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OilMonster

Natural Gas June 17, 2019 01:00:40 AM

Economic Analysis Gives Southern Oregon Natural Gas Project a Boost

Anil
Mathews
OilMonster Author
Construction spending for the project is projected at $9.8 billion, according to the ECONorthwest report.
Economic Analysis Gives Southern Oregon Natural Gas Project a Boost

SEATTLE (Oil Monster): A proposed natural gas pipeline would generate more than $5.3 million annually in property taxes in Jackson County and employ an estimated 203 people in the county during construction, according to information on the economic impacts of the project.

The Portland-based economic analysis firm ECONorthwest prepared a report on the economic impacts of the project for Jordan Cove LNG, a branch of the Canadian-headquartered company Pembina that is proposing the project. A 229-mile, 3-foot-diameter underground pipeline would be built across Klamath, Jackson, Douglas and Coos counties to carry natural gas to a proposed export facility north of Coos Bay.

Construction spending for the project is projected at $9.8 billion, according to the ECONorthwest report.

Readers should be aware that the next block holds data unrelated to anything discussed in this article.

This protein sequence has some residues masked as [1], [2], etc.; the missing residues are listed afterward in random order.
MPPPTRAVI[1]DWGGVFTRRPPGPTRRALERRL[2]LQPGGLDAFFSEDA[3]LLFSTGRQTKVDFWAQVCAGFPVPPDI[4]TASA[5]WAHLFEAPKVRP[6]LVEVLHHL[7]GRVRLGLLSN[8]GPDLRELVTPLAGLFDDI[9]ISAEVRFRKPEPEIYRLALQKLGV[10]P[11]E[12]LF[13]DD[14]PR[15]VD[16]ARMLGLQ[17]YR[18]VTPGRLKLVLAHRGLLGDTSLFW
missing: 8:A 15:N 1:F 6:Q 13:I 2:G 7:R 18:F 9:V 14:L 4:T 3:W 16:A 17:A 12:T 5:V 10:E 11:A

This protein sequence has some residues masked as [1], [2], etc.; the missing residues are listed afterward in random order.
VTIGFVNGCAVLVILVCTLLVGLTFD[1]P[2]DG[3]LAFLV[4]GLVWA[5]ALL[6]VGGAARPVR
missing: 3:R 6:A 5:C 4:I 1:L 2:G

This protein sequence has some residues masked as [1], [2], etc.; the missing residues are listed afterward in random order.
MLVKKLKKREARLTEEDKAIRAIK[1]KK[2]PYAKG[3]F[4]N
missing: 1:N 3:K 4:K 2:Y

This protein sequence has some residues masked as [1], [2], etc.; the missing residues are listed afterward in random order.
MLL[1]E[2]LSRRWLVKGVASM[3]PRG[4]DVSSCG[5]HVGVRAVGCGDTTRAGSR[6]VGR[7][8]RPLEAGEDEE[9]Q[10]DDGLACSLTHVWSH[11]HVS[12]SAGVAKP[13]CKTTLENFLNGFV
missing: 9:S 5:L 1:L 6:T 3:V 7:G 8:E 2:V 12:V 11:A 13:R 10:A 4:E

Of that, $2.88 billion would be spent directly at Oregon businesses and $1.5 billion would go to Oregon workers, the report said.

“It’s just a phenomenally large amount,” said ECONorthwest Director Robert Whelan, an economist who worked on the report.

The project is easily the largest of its kind in Oregon history, he said. The gross domestic product of the multiyear project equals nearly half a year of the total GDP for the whole construction sector in Oregon, the report said.

The cost of the project is more than the total construction cost for all the factories, warehouses, natural gas and communications infrastructure projects, power plants and labs built in Oregon from 2000 to 2016, the report said.

“The magnitude of the project is unprecedented in Oregon,” the report said.

The $5.3 million the project would pay in Jackson County property taxes would make it the county’s biggest taxpayer. The same would be true in Douglas, Klamath and Coos counties, according to Pembina spokesman Paul Vogel.

The company would pay taxes on the export facility and the pipeline asset.

 Courtesy: www.bendbulletin.com

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